A key environmental challenge not only in the Central Valley but also in all of California is how to protect and preserve both the regions agricultural resources and its coastal boundaries. California is a unique state; we are basically a bunch of states/separate regions that are all encompassed under one defined boundary. We have a large coastline, industry, agriculture, mountains, forests, deserts, valleys, large and small cities, and major interstate trade and transportation systems. Two things distinguish our agricultural resources from others: our coastline, and our states geographic diversity in regards to other states. As the state grows the question of where to put things is brought up. The pressures of urban sprawl in California have been evident for many years.
The combination of California’s growing environmental awareness, and its refocus on agricultural importance have prompted many policy tools to protect not only agriculture, but our coastlines as well. Over the years, many policy tools have been proposed; some have been accepted and others for various reasons (political, economic, and other) have not. Two existing tools for protecting agricultural lands and our coastlines are; The Williamson Act/Land Conservation Act and the California Coastal Act. Each are intended to protect California’s resources.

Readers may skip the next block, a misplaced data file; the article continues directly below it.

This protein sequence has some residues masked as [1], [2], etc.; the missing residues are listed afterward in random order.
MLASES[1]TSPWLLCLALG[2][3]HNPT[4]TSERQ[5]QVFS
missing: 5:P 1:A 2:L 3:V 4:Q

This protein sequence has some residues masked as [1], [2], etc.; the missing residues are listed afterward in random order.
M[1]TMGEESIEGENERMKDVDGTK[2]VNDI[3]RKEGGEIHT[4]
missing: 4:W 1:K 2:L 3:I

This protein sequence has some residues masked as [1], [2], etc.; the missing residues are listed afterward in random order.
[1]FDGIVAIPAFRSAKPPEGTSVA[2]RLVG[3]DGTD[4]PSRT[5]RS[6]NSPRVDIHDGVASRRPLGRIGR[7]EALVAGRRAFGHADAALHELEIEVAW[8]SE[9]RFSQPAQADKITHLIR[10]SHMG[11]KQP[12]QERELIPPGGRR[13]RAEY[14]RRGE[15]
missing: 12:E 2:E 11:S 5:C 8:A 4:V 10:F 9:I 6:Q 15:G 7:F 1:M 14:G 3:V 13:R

To combat the pressures of urban sprawl on California’s agricultural lands, the California Land Conservation Act was passed in 1965. It was nicknamed the Williamson Act for its writer, Assemblyman John Williamson of Bakersfield (Mayer, Fence 2). The law was originally designed to keep agricultural lands in agriculture. This was proposed by offering property tax breaks for farmers and ranchers through a ten-year contract. This idea of protecting privately owned farmland from development for ten years through an agreement between the farmers, the county and the state, appealed to many.
The popularity of this act is evident throughout California. In Kern County there is more than 1.6 million acres of agricultural related land (valley, foothills, mountains) currently under contract. Kern county represents grow, by 2020 population in the county is expected to double (Zapata 1). Kern County is important because it is a key agricultural area in California. Los Angeles and Fresno/San Joaguin Vallies grow closer each day. The area is a major supplier of oil and agriculture. The Williamson Act appealed to many farmers, addressing the issue of raising property taxes, letting them continue to farm. Property taxes were a major concern to the farmers who were feeling the effects of sprawl, especially the smaller farmers. Under the Williamson Act, landowners tax savings could range anywhere from 30-70% depending on what their land is being used for and what commodities it produces. The Act saves farmers a lot of money, in Kern County a total of about 15 million a year. Under the agreement the state then reimburses the counties some of this revenue, about 5 million in Kern County (Mayer, Williamson 2).